It is true also, that the best of our pleasures and enjoyments are rather amusive, than perfectly and durably satisfactory. For who ever declared himself, in the midst of grandeur, pleasure, opulence, happy to the utmost extent of his wishes? Who but, in some moments, has felt a sentiment of discontent? Who ever said, “ I am now in that settled state of enjoyment and a perfect contentment, that I conceive not a wish of ad6 dition to it; I look not to a future day for an increase; “ I acquiesce; free at once from hope and from fear?” An involuntary sigh rises in the height of our pros, perity.
I shall think myself not uselessly employed in the endeavour to discover the causes of man's failure in
search of satisfaction. What is it that dashes his sweetest and most plentiful cup with a bitter mixture?
In the first place, man raises his expectations too high; beyond what nature and experience justify; when he ventures to promise himself any happiness without defect, and without abatement; a sun without spol; a sky without a cloud. The world is not our home. The world is now old; and the experiment of attaining to perfection of happiness has been tried by every individual that ever existed in it. Many have left on record an account of their experiments, and a uniform arowal of disappointment. He, therefore, that would taste the happiness allowed to human nature, must learn to take aim at marks within his reach, to be duly sensible of little advantages and common blessings, daily exemption from evil, from pain, from debt, from extreme want, from infamy, from exile, from imprisonment. How much happier is he who has a sufficiency of food, of raiment, a comfortable house, and a warm bed, than millions of the human race, in savage climes! Yet these things are little thought of by those who murmur at the evils of life, and pine with the misery of their own situation. Something unpossessed still torments; yet all wish to APPEAR happy.
Many things which, in the midst of our complaints, we possess and enjoy in security, would perhaps render half our fellow-creatures rapturously delighted, though they, who were born to them, pay them not the least attention, in the eagerness of reaching after something more, something highter, something better, to be enjoyed at a future day; that day, which never comes, to mortal man. The possession of our senses entire, of our limbs uninjured; of knowledge and skill, of friends and companions, is often overlooked, though it would be the ultimate wish of many, who, as far as we can judge, deserve it as much as ourselves.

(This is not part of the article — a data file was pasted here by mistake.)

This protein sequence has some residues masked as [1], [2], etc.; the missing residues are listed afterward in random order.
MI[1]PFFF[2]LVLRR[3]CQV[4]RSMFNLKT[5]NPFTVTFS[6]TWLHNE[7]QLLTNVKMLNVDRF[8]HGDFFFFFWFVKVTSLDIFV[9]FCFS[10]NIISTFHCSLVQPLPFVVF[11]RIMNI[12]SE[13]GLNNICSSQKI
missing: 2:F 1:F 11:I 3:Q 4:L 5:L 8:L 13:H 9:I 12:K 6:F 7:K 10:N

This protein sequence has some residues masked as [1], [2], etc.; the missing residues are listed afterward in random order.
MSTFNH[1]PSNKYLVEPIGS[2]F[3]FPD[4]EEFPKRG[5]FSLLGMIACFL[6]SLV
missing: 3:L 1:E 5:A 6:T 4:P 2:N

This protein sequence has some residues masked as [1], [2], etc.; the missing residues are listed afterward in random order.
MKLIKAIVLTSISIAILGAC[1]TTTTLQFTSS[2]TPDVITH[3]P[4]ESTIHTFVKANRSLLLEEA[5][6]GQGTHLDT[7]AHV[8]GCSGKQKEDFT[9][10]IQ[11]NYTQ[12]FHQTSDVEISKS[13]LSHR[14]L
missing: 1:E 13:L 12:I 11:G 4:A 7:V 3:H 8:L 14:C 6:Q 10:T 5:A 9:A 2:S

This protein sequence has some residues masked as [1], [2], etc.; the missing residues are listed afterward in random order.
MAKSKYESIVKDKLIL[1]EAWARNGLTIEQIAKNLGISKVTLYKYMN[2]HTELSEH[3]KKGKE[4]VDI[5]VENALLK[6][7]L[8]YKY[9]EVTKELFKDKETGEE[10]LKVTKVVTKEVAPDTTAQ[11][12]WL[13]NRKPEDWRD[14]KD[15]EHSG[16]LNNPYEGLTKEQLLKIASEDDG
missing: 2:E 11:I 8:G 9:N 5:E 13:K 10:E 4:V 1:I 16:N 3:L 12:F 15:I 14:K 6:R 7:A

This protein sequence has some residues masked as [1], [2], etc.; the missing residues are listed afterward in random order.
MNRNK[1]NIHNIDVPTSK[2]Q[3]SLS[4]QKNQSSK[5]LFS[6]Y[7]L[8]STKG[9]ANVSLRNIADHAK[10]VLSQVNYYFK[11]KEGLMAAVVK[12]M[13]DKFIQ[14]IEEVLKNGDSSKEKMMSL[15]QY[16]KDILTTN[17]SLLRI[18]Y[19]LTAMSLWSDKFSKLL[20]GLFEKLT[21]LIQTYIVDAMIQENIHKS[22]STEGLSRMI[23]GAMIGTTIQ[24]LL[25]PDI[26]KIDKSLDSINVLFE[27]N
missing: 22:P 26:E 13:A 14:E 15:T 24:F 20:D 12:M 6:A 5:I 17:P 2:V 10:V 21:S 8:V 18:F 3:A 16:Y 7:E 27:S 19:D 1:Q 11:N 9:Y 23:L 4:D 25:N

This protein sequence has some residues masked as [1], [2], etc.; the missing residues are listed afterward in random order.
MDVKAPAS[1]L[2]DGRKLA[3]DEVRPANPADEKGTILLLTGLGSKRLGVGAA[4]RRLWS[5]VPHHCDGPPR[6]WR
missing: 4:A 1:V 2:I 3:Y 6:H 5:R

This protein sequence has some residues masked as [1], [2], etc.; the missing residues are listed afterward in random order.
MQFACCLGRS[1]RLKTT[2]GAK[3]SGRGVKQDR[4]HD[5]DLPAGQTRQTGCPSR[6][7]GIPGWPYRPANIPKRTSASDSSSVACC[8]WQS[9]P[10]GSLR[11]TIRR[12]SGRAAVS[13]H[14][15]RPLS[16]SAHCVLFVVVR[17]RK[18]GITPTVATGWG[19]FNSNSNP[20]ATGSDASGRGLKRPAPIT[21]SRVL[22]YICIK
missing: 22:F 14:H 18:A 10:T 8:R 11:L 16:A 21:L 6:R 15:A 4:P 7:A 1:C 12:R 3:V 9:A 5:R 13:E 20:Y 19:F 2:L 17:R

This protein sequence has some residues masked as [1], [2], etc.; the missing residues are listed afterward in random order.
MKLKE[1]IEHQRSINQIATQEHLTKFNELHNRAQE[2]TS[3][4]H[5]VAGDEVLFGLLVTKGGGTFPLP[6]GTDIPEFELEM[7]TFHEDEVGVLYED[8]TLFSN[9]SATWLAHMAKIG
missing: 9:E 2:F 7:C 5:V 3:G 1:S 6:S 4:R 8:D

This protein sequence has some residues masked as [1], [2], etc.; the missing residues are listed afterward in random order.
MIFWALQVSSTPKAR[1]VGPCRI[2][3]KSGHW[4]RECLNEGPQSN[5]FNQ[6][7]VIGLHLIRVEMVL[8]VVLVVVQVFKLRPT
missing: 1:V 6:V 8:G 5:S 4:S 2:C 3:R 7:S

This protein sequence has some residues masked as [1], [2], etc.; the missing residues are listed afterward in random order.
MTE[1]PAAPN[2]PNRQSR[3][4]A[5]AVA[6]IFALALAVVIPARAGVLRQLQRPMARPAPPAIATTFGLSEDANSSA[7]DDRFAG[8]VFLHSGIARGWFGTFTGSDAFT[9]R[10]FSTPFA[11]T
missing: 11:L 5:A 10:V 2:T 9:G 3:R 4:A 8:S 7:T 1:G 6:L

Men always compare themselves with those who are above them, without once looking into the vale below, where thousands stand gazing at them with envy and admiration. By this unfortunate comparison, their own good things lose much of their value in their own esteem, and sometimes become totally insipid. • When we consider the number and variety of evils, almost intolerable, in the life of man, we should learn to esteem every disaster incident to human nature, which has not yet fallen to our lot, as a just cause of self-congratulation, complacency, and gratitude. But through ENVY, we turn from the misfortunes of others; and think only of those advantages which give them a superiority over our own condition. If we see a man deaf, or dumb, or blind, or lame, or poor, or in disgracey we do not derive comfort from the consideration of our own exemption from his defects and calamities; but if we observe another adorned with beauty, endued with strength, elevated to a high rank, or loaded with riches, we secretly repine that we have not been equally blessed with worldly prosperity.
But let us consider how many there are, who would envy every one who has but health and liberty. Go into an hospital. Visit a poor-house. Inspect a prison. Compare your own health, your own competency, your own liberty, hard as you deem your lot, with the friendless wretch, who lies in the agony of pain, or languor of disease, with no help but the cold hand of OFFICIAL charity. No kind relative to sooth with his bland voice, to close his eyes, and shed a tear on his departure. Compare your lot with his who is loaded with chains, where the iron enters his soul, in a cold and damp dungeon. Compare it with that of your poorer neighbours, at the next door. Compare it with that of all the sons and daughters of affliction, a large family—every where to be found.